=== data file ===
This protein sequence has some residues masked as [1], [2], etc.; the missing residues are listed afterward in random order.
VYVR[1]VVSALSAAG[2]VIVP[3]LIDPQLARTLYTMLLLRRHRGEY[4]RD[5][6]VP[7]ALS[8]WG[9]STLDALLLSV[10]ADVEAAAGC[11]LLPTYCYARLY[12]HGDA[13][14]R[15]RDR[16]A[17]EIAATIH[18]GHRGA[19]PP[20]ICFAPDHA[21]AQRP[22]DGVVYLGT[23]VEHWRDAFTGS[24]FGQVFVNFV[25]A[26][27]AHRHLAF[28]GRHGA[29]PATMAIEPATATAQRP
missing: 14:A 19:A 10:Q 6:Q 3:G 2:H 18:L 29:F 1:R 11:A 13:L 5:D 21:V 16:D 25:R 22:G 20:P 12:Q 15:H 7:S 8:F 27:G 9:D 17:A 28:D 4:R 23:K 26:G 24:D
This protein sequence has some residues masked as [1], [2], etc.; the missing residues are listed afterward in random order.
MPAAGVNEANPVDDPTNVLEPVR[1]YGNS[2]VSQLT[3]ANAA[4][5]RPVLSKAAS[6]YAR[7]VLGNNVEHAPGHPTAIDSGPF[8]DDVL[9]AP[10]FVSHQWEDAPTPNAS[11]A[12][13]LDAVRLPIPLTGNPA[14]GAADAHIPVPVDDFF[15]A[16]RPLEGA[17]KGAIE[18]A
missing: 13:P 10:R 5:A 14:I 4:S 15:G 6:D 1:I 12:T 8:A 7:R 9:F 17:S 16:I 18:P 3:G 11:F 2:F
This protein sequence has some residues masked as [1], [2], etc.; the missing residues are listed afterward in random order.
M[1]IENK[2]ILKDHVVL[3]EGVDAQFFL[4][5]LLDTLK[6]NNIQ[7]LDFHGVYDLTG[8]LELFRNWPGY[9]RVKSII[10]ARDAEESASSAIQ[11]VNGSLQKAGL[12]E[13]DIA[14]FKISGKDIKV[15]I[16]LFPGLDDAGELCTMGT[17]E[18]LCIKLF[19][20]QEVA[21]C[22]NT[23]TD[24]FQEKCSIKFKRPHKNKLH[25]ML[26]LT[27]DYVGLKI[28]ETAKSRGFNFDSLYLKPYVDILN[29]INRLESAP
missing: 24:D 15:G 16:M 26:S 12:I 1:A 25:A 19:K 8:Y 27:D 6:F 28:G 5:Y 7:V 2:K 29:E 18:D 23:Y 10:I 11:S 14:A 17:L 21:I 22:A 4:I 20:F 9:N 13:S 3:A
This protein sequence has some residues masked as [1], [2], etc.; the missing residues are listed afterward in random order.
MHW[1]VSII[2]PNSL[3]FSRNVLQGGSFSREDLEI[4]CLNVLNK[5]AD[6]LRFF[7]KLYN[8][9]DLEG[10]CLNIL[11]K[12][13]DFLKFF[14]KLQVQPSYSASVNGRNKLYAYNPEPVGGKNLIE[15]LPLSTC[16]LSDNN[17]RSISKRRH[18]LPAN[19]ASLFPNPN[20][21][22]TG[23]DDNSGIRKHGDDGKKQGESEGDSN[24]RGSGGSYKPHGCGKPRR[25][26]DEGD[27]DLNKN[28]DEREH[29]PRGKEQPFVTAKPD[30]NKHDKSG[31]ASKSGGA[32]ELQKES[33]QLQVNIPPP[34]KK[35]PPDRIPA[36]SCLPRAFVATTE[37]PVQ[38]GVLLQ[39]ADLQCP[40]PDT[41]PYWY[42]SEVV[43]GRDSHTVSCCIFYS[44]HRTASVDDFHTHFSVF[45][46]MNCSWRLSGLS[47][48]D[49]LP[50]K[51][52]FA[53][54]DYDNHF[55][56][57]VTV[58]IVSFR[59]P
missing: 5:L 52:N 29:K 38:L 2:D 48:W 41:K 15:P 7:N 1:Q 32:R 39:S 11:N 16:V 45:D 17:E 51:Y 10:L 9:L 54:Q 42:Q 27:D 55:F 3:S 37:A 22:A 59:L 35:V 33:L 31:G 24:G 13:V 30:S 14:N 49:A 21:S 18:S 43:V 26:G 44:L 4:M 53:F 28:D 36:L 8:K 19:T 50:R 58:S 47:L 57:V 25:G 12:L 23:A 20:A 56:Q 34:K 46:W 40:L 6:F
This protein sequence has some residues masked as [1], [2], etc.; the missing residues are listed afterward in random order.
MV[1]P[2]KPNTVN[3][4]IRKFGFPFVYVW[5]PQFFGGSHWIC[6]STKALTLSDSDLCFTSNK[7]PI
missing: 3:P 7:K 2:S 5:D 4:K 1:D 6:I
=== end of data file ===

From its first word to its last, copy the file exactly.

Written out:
This protein sequence has some residues masked as [1], [2], etc.; the missing residues are listed afterward in random order.
VYVR[1]VVSALSAAG[2]VIVP[3]LIDPQLARTLYTMLLLRRHRGEY[4]RD[5][6]VP[7]ALS[8]WG[9]STLDALLLSV[10]ADVEAAAGC[11]LLPTYCYARLY[12]HGDA[13][14]R[15]RDR[16]A[17]EIAATIH[18]GHRGA[19]PP[20]ICFAPDHA[21]AQRP[22]DGVVYLGT[23]VEHWRDAFTGS[24]FGQVFVNFV[25]A[26][27]AHRHLAF[28]GRHGA[29]PATMAIEPATATAQRP
missing: 14:A 19:A 10:Q 6:Q 3:G 2:H 18:L 29:F 1:R 11:A 13:L 5:D 21:V 16:D 25:R 22:G 20:P 12:Q 15:H 7:S 8:F 27:G 9:D 17:A 28:D 4:R 23:K 26:G 24:D
This protein sequence has some residues masked as [1], [2], etc.; the missing residues are listed afterward in random order.
MPAAGVNEANPVDDPTNVLEPVR[1]YGNS[2]VSQLT[3]ANAA[4][5]RPVLSKAAS[6]YAR[7]VLGNNVEHAPGHPTAIDSGPF[8]DDVL[9]AP[10]FVSHQWEDAPTPNAS[11]A[12][13]LDAVRLPIPLTGNPA[14]GAADAHIPVPVDDFF[15]A[16]RPLEGA[17]KGAIE[18]A
missing: 13:P 10:R 5:A 14:I 4:S 15:G 6:D 1:I 12:T 8:A 7:R 9:F 17:S 16:I 18:P 3:G 11:F 2:F
This protein sequence has some residues masked as [1], [2], etc.; the missing residues are listed afterward in random order.
M[1]IENK[2]ILKDHVVL[3]EGVDAQFFL[4][5]LLDTLK[6]NNIQ[7]LDFHGVYDLTG[8]LELFRNWPGY[9]RVKSII[10]ARDAEESASSAIQ[11]VNGSLQKAGL[12]E[13]DIA[14]FKISGKDIKV[15]I[16]LFPGLDDAGELCTMGT[17]E[18]LCIKLF[19][20]QEVA[21]C[22]NT[23]TD[24]FQEKCSIKFKRPHKNKLH[25]ML[26]LT[27]DYVGLKI[28]ETAKSRGFNFDSLYLKPYVDILN[29]INRLESAP
missing: 24:D 15:G 16:M 26:S 12:I 1:A 25:A 19:K 8:Y 27:D 6:F 28:G 5:Y 7:V 2:K 29:E 18:D 23:Y 10:I 11:S 14:A 17:L 21:I 22:A 4:I 20:F 9:N 13:S 3:A
This protein sequence has some residues masked as [1], [2], etc.; the missing residues are listed afterward in random order.
MHW[1]VSII[2]PNSL[3]FSRNVLQGGSFSREDLEI[4]CLNVLNK[5]AD[6]LRFF[7]KLYN[8][9]DLEG[10]CLNIL[11]K[12][13]DFLKFF[14]KLQVQPSYSASVNGRNKLYAYNPEPVGGKNLIE[15]LPLSTC[16]LSDNN[17]RSISKRRH[18]LPAN[19]ASLFPNPN[20][21][22]TG[23]DDNSGIRKHGDDGKKQGESEGDSN[24]RGSGGSYKPHGCGKPRR[25][26]DEGD[27]DLNKN[28]DEREH[29]PRGKEQPFVTAKPD[30]NKHDKSG[31]ASKSGGA[32]ELQKES[33]QLQVNIPPP[34]KK[35]PPDRIPA[36]SCLPRAFVATTE[37]PVQ[38]GVLLQ[39]ADLQCP[40]PDT[41]PYWY[42]SEVV[43]GRDSHTVSCCIFYS[44]HRTASVDDFHTHFSVF[45][46]MNCSWRLSGLS[47][48]D[49]LP[50]K[51][52]FA[53][54]DYDNHF[55][56][57]VTV[58]IVSFR[59]P
missing: 5:L 52:N 29:K 38:L 2:D 48:W 41:K 15:P 7:N 1:Q 32:R 39:S 11:N 16:V 45:D 17:E 51:Y 10:L 9:L 54:Q 42:Q 27:D 55:F 3:S 37:A 22:A 59:L 35:V 33:L 31:G 24:G 13:V 30:S 14:N 49:A 21:S 18:S 43:V 26:G 44:L 4:M 53:F 28:D 36:L 8:K 19:T 50:R 58:S 47:L 57:V 25:G 12:L 23:A 20:A 56:Q 34:K 46:W 40:L 6:F
This protein sequence has some residues masked as [1], [2], etc.; the missing residues are listed afterward in random order.
MV[1]P[2]KPNTVN[3][4]IRKFGFPFVYVW[5]PQFFGGSHWIC[6]STKALTLSDSDLCFTSNK[7]PI
missing: 3:P 7:K 2:S 5:D 4:K 1:D 6:I